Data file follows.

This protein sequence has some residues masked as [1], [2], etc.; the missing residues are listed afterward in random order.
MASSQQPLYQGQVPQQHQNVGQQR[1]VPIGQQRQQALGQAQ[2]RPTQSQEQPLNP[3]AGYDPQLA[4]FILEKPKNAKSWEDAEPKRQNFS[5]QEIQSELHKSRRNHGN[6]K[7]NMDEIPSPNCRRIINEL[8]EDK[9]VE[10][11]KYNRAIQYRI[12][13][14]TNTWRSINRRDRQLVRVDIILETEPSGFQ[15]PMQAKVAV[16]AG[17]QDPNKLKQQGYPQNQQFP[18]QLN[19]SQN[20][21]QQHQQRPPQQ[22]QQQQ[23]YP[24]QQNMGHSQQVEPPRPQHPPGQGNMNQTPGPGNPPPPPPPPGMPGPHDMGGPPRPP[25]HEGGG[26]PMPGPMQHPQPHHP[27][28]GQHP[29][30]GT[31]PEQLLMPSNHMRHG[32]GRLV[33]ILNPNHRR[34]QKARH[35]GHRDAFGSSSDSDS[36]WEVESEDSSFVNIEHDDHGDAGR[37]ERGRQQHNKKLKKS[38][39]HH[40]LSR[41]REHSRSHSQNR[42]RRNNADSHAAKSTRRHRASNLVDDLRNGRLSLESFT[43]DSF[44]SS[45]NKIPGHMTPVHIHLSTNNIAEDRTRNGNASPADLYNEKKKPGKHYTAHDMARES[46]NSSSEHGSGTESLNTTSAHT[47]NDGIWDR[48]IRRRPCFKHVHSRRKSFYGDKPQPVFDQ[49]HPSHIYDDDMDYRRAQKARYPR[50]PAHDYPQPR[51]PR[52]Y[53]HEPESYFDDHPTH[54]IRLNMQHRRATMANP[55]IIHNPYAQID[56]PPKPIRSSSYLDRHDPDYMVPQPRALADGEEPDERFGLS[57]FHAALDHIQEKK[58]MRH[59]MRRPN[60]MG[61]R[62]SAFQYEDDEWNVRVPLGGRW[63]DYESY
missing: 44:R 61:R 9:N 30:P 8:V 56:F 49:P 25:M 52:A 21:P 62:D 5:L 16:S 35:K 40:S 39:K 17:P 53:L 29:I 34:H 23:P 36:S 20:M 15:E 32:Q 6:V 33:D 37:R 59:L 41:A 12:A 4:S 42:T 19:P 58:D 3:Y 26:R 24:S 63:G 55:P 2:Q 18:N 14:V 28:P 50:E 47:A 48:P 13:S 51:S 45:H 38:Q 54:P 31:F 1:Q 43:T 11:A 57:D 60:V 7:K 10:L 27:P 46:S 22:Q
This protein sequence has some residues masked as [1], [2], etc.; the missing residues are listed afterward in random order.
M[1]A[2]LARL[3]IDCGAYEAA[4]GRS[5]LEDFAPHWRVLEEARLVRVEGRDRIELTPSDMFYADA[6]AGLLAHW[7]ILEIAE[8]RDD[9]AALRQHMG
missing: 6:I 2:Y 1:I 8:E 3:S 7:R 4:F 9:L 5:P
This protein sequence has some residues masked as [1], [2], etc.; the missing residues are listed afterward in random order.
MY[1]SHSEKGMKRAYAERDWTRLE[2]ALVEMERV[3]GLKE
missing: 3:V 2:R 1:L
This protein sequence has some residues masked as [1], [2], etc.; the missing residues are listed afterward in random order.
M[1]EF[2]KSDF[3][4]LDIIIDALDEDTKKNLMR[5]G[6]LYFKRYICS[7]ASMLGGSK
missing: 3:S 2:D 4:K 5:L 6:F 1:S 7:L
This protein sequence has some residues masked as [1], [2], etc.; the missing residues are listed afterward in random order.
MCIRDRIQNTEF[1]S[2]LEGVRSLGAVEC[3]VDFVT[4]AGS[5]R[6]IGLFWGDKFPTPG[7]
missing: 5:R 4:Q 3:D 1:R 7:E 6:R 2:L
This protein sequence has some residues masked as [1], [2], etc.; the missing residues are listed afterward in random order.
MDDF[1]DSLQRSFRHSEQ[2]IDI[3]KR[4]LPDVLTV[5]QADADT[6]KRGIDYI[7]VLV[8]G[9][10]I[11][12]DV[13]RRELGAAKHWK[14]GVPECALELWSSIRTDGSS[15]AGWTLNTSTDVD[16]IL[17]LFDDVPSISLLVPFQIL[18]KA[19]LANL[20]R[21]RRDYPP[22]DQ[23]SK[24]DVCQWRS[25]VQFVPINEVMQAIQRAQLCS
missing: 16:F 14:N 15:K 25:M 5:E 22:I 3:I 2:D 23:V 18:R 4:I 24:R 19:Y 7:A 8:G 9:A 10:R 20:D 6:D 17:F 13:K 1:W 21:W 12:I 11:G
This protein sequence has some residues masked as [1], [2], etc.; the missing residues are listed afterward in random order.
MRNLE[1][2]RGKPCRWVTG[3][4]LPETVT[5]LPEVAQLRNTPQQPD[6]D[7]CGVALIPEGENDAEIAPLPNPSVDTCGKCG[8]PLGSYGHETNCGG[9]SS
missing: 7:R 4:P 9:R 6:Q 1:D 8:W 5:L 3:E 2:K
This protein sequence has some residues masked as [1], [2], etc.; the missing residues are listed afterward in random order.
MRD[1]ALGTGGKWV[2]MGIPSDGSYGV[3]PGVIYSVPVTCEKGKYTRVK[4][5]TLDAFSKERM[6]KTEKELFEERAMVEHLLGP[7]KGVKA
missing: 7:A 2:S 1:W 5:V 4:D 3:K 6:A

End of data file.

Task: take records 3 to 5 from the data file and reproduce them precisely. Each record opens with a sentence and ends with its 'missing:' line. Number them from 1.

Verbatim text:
This protein sequence has some residues masked as [1], [2], etc.; the missing residues are listed afterward in random order.
MY[1]SHSEKGMKRAYAERDWTRLE[2]ALVEMERV[3]GLKE
missing: 3:V 2:R 1:L
This protein sequence has some residues masked as [1], [2], etc.; the missing residues are listed afterward in random order.
M[1]EF[2]KSDF[3][4]LDIIIDALDEDTKKNLMR[5]G[6]LYFKRYICS[7]ASMLGGSK
missing: 3:S 2:D 4:K 5:L 6:F 1:S 7:L
This protein sequence has some residues masked as [1], [2], etc.; the missing residues are listed afterward in random order.
MCIRDRIQNTEF[1]S[2]LEGVRSLGAVEC[3]VDFVT[4]AGS[5]R[6]IGLFWGDKFPTPG[7]
missing: 5:R 4:Q 3:D 1:R 7:E 6:R 2:L